In his book The Divine Conspiracy, the late Dallas Willard gives the analogy of a fighter pilot becoming disoriented and flying upside down without realizing it. In that circumstance, even thoughtful and well-intentioned actions can yield catastrophic results. It is a powerful reminder that we as people can become so disoriented in our fundamental conclusions about life that our behavior yields destructive havoc on ourselves and those around us, no matter how sincere our intentions may be. Our protests that we “meant no harm” can ring hollow, and often do little to restore damaged lives and relationships unless forgiveness and grace are extended by those whom we’ve hurt.
Jesus had a knack for turning people’s thinking upside down, which he explained was really righting their already upside down thinking. He notably came to a people long-expecting a Messiah promised of old— one who would be a King, God’s Son, who would crush their adversaries and establish a never-ending kingdom in which righteousness and justice would prevail—and told them that their thinking about the kingdom was all wrong. The kingdom, he said, was not something you could look at and say, “Here it is,” or “There it is,” because it is a spiritual kingdom within and among you (Luke 7:21). That makes sense for, as he put it, “God is Spirit, so those who worship him must worship in spirit and in truth” (John 4:24 NLT), and one cannot see or enter God’s kingdom unless he or she is spiritually reborn (John 3:3-8).
He also flipped some common conceptions that people have about how we are accepted by God. The oldest one in the Book is that expressed by Job’s friend Eliphaz, when he asked his suffering friend, “Should not your piety be your confidence and your blameless ways your hope?” (Job 4:6 NIV). That idea that we can depend on our own goodness to win God’s favor is sincerely held by many, including probably many in Jesus’ audience, that is, until they heard him say, “Be perfect, therefore, as your heavenly Father is perfect” (Matthew 5:48). Most of us, no matter how good or moral we may think ourselves, have little trouble admitting that we are not perfect.
Jesus doesn’t stop there, however, debunking another common view, namely that people are accepted by God by simply believing and saying the right things about Him, with these chilling words:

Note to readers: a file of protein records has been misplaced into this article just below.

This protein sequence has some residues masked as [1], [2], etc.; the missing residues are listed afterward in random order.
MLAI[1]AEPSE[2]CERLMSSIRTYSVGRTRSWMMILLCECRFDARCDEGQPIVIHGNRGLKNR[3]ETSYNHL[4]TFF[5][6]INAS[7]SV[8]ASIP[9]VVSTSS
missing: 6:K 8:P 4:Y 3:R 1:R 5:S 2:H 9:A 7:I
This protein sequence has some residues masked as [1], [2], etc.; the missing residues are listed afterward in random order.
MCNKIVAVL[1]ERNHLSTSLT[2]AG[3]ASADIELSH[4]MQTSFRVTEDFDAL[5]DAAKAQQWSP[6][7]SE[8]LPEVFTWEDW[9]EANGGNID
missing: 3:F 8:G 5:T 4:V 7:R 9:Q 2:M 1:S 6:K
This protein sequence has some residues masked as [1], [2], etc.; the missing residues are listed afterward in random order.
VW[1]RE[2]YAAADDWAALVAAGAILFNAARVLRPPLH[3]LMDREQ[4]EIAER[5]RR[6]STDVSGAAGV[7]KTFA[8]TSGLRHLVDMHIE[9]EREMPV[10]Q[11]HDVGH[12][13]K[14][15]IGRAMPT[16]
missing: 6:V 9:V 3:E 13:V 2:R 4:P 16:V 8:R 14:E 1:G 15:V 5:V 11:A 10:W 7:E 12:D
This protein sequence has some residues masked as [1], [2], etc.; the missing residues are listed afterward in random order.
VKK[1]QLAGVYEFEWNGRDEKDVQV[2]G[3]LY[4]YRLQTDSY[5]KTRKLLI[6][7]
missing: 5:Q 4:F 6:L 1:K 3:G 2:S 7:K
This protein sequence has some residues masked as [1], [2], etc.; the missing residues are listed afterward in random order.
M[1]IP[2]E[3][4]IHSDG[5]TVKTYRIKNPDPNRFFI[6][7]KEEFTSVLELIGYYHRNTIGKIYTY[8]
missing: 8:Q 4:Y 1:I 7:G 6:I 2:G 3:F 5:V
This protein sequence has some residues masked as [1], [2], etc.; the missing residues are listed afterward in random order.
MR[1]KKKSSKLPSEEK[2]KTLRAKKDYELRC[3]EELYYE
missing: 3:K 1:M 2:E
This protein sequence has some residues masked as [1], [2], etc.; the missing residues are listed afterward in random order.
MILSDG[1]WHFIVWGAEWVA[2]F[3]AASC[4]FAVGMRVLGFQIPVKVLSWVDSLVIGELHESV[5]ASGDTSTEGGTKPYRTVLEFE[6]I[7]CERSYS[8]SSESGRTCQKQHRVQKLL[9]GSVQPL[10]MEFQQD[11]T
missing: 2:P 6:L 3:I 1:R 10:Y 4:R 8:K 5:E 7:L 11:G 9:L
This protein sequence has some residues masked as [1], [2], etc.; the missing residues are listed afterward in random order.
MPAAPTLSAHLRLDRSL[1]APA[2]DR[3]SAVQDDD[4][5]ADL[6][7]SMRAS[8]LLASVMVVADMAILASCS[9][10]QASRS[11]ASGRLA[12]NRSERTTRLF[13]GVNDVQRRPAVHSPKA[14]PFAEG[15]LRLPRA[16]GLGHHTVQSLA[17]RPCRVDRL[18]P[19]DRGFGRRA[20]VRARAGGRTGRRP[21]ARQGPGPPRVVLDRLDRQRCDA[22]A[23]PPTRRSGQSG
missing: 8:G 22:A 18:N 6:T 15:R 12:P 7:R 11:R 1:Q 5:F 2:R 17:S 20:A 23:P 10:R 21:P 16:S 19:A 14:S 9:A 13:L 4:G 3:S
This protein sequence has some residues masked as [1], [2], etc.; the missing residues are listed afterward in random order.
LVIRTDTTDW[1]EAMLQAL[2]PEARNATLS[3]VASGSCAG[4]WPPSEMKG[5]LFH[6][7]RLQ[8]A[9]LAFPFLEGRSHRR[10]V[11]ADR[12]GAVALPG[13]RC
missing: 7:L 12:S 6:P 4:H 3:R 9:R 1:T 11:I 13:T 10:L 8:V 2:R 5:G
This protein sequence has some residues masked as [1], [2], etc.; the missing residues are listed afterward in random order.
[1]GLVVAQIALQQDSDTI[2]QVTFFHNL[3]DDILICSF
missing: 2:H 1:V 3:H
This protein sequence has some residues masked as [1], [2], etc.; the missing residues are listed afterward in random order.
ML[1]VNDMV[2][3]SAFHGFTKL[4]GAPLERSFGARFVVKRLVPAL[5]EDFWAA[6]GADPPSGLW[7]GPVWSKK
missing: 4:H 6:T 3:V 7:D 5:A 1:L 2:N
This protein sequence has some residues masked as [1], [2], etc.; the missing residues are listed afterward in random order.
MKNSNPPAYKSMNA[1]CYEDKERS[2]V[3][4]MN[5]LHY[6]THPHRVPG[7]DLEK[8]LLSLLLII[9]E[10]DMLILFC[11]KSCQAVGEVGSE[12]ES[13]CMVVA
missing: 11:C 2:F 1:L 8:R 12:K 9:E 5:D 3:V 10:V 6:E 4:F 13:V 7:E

“Not everyone who says to me, ‘Lord, Lord,’ will enter the kingdom of heaven, but only the one who does the will of my Father who is in heaven. Many will say to me on that day, ‘Lord, Lord, did we not prophesy in your name and in your name drive out demons and in your name perform many miracles?’ Then I will tell them plainly, ‘I never knew you. Away from me, you evildoers!’ (Matthew 7:21-23)
That Which One Lives By
Yes, Jesus turns upside down our common thinking about how we can approach God by saying God loves people—all people— not because of who they are what they’ve accomplished, or whether they claim to believe certain propositions about Him, but because of who God is. And, said Jesus, that’s why He came, sent here because of God’s love freely offered to all (John 3:16). If we really believe that, he said, it will be reflected in how we live our lives, not because what we do earns us God’s favor (one could never do enough), but rather because what we really believe is inevitably revealed in how we live.
If we are sober observers of life, we will see that is always the nature of faith, whether one claims to believe in anything or anyone, and whether spiritually themed or not. As the 19th Century Scottish preacher and author George MacDonald put it, “A man’s real belief is that which he lives by.”  To conclude otherwise is truly upside down.
 Willard, Dallas. 1998. The Divine Conspiracy. San Francisco: Harper (pp.1-2).
 MacDonald, George. 1990. Knowing the Heart of God, compiled, arranged and edited by Michael R. Phillips. Minneapolis: Bethany House (p.20).